Archive for October, 2018

UPS hiring for driver jobs

Tuesday, October 9th, 2018

UPS is ramping up to hire for driver jobs.

The company said it expects to hire about 100,000 seasonal employees to support the anticipated increase in package volume that will begin in November and continue through January 2019.

“Every year, we deliver the holidays for millions of customers,” said Jim Barber, chief operating officer.  “In order to make that happen, we also deliver thousands of great seasonal jobs at our facilities across the country.”

The full- and part-time seasonal positions – primarily package handlers, drivers and driver-helpers – have long been an entry point for permanent employment at UPS. Many senior UPS executives, including Chief Executive Officer David Abney and other members of the company’s senior leadership team, started their UPS careers as part-time employees.

Over the last three years, 35 percent of the people UPS hired for seasonal package handler jobs were later hired in a permanent position when the holidays were over.

Randy Ervin of Newton, Iowa was a college student looking for a way to earn extra cash when he took a seasonal job as a UPS driver helper in October 1988. On Jan. 31 he’ll retire as a Labor Relations Manager with 30 years of service with the company. “I came to UPS with a motorcycle and a 2-year-old daughter,” Ervin said. “Thirty years later, I’m able to retire with financial security. It’s been a great career. UPS is probably one of the last Fortune 50 companies where you can come in and write your own future.”

Kevin Whitehill of Des Moines, Iowa was a college student when he started a seasonal job as a part-time package handler on his 19th birthday – Nov. 19, 1996. He worked part-time for several years and took advantage of UPS’s tuition reimbursement program to get his degree. Twenty-two years later, he’s an on-road supervisor managing tractor-trailer drivers. “I never intended UPS to be a career,” he said. “I took a job for Christmas. As I moved along, the opportunities were just too good to pass up.”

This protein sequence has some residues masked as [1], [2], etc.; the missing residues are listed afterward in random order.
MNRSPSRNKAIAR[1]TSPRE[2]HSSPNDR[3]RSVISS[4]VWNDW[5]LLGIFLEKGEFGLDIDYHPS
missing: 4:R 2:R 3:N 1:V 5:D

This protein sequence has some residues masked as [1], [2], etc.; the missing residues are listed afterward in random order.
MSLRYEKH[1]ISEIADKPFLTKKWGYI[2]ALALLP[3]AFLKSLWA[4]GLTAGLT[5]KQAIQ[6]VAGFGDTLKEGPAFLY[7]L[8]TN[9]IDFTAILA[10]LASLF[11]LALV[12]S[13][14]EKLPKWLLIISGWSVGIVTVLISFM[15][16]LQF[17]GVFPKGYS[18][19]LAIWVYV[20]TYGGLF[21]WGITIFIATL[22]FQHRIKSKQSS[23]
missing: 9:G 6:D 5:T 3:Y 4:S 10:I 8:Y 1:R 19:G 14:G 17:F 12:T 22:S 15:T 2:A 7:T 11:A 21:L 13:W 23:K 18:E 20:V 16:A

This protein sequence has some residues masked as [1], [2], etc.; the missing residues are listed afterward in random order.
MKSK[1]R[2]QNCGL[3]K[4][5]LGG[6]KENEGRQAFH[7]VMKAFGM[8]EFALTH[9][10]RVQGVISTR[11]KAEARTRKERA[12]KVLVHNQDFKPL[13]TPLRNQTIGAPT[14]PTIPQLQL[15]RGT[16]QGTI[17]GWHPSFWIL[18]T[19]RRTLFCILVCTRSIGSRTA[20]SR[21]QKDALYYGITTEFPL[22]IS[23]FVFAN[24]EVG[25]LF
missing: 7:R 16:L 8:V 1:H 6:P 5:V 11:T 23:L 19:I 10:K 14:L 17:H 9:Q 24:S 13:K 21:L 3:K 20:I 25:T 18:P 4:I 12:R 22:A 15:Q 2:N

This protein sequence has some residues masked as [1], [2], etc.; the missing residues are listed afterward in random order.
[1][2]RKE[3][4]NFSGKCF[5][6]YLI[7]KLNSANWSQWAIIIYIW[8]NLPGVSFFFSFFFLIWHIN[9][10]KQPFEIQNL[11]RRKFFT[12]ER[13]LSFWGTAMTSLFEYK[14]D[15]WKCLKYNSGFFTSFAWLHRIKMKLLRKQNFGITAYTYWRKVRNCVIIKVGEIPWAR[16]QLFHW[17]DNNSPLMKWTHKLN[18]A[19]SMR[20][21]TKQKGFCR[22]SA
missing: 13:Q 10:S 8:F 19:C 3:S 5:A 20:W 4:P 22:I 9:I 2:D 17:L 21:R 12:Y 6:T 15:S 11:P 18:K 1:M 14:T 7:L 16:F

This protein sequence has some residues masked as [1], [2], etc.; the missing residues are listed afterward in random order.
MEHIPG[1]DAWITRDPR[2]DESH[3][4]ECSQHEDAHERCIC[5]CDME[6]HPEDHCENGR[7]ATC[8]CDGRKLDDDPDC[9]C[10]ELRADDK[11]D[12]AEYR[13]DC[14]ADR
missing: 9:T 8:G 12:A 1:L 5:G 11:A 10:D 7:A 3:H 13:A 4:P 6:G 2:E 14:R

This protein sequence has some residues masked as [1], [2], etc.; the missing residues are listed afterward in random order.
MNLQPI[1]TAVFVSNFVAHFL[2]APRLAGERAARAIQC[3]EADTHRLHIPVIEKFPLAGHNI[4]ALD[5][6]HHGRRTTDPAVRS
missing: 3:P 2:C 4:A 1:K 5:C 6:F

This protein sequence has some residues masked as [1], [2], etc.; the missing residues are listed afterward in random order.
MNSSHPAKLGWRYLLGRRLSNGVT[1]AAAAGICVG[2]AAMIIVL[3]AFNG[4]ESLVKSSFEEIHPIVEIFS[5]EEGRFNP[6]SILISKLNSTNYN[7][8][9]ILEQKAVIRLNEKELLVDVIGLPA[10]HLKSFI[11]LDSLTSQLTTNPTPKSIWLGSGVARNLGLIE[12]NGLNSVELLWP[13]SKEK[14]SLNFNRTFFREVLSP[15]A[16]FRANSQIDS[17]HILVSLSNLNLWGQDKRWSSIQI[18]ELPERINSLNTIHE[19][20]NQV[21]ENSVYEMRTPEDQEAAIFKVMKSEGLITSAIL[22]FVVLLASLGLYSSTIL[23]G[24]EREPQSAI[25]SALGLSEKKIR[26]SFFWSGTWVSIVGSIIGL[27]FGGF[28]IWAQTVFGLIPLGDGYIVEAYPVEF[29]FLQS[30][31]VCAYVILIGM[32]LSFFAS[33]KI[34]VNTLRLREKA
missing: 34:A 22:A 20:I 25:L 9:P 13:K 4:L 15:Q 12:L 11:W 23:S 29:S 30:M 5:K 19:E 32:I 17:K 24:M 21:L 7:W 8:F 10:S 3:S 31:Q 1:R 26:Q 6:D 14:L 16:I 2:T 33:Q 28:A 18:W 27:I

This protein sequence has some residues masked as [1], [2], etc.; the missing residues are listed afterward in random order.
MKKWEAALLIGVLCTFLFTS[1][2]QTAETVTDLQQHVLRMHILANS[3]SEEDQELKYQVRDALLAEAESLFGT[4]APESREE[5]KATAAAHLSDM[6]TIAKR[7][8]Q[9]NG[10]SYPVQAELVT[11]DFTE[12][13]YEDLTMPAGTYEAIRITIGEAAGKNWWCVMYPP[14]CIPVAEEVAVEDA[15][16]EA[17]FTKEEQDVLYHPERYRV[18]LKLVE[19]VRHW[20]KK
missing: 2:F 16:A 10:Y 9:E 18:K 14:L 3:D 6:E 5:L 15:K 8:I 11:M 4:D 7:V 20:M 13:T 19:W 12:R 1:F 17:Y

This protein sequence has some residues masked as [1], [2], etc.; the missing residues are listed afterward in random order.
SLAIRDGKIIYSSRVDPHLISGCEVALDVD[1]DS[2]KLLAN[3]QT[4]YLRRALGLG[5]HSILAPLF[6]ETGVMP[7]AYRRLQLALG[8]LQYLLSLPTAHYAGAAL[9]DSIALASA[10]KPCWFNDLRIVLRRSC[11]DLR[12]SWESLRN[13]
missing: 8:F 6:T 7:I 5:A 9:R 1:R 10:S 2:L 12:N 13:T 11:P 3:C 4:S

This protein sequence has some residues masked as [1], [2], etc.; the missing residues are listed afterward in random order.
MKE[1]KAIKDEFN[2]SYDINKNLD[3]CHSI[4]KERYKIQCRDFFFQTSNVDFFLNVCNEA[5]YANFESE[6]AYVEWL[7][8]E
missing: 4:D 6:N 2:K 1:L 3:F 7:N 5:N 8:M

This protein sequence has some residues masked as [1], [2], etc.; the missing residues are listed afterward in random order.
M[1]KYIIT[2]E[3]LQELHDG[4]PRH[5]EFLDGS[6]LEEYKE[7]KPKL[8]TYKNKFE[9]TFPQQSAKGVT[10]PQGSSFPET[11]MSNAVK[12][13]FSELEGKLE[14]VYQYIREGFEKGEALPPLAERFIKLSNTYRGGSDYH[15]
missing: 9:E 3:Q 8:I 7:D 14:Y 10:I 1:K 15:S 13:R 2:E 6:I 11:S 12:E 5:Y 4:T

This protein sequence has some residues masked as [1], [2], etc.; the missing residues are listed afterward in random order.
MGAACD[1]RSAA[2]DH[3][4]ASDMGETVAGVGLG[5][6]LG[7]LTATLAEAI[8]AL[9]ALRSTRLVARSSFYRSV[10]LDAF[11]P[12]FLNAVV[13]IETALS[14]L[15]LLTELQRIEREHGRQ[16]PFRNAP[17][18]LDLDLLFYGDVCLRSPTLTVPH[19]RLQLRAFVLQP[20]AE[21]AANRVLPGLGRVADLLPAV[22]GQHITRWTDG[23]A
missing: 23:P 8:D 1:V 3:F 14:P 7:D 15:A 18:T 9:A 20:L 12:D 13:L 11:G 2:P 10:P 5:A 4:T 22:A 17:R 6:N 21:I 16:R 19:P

Process to affect driver jobs

Sunday, October 7th, 2018

A new process regarding diabetes will affect driver jobs.

The U.S. Department of Transportation’s Federal Motor Carrier Safety Administration (FMCSA) announced a final rule revising federal regulations permitting individuals with a stable insulin regimen and properly controlled insulin-treated diabetes mellitus (ITDM) to be qualified to operate commercial motor vehicles (CMVs) in interstate commerce.

Previously, individuals with ITDM were prohibited from driving CMVs in interstate commerce unless they obtained an exemption from FMCSA.  The action removes major administrative and financial burdens for this population of CMV operators while maintaining a high level of safety.

The rule enables a certified medical examiner (ME) to grant an individual with ITDM a Medical Examiner’s Certificate, MCSA-5876, for up to 12 months.  To do so, the treating clinician – the healthcare professional who manages, and prescribes insulin for, the treatment of the individual’s diabetes – provides the ITDM Assessment Form, MCSA-5870, to the certified ME indicating that the individual maintains a stable insulin regimen and proper control of his or her diabetes.  The certified ME is then responsible for determining if the individual meets FMCSA’s physical qualification standards and can operate CMVs in interstate commerce.

“This final action delivers economic savings to affected drivers and our agency, and streamlines processes by eliminating unnecessary regulatory burdens and redundancy,” said FMCSA Administrator Raymond P. Martinez.  “It’s a win-win for all parties involved.”

The final rule will eliminate the exemption program that currently requires individuals with ITDM to incur recurring costs to renew and maintain their exemptions.  FMCSA estimates this will save the nearly 5,000 individuals with ITDM that currently have exemptions more than $5 million per year more than what they would endure under the exemption program.  The final rule will also save new ITDM exemption applicants and their associated motor carriers approximately $215,000 annually in opportunity and compliance costs related with the exemption program’s waiting period.